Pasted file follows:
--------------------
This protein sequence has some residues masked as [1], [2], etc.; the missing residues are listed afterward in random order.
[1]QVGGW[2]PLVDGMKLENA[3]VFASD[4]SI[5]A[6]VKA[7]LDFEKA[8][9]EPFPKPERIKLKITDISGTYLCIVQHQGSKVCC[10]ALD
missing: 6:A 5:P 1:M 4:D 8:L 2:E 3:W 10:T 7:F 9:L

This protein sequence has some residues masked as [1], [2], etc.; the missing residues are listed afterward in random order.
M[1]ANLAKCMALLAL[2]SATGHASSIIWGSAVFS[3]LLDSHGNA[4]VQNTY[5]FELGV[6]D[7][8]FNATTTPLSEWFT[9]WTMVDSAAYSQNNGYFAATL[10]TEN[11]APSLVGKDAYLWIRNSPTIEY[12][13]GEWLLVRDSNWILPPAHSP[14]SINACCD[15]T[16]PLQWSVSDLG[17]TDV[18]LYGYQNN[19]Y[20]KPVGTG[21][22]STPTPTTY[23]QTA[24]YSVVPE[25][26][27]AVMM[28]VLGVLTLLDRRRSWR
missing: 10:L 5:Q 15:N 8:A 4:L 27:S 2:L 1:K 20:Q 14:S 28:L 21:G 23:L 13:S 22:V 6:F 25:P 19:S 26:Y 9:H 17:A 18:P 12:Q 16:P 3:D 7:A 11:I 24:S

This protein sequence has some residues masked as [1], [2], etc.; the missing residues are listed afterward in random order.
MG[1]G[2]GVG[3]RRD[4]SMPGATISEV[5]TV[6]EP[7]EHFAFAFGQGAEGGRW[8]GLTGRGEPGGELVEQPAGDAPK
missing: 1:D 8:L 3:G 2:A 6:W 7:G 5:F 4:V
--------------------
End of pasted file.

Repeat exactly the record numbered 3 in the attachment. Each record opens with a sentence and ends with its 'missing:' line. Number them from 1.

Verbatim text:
This protein sequence has some residues masked as [1], [2], etc.; the missing residues are listed afterward in random order.
MG[1]G[2]GVG[3]RRD[4]SMPGATISEV[5]TV[6]EP[7]EHFAFAFGQGAEGGRW[8]GLTGRGEPGGELVEQPAGDAPK
missing: 1:D 8:L 3:G 2:A 6:W 7:G 5:F 4:V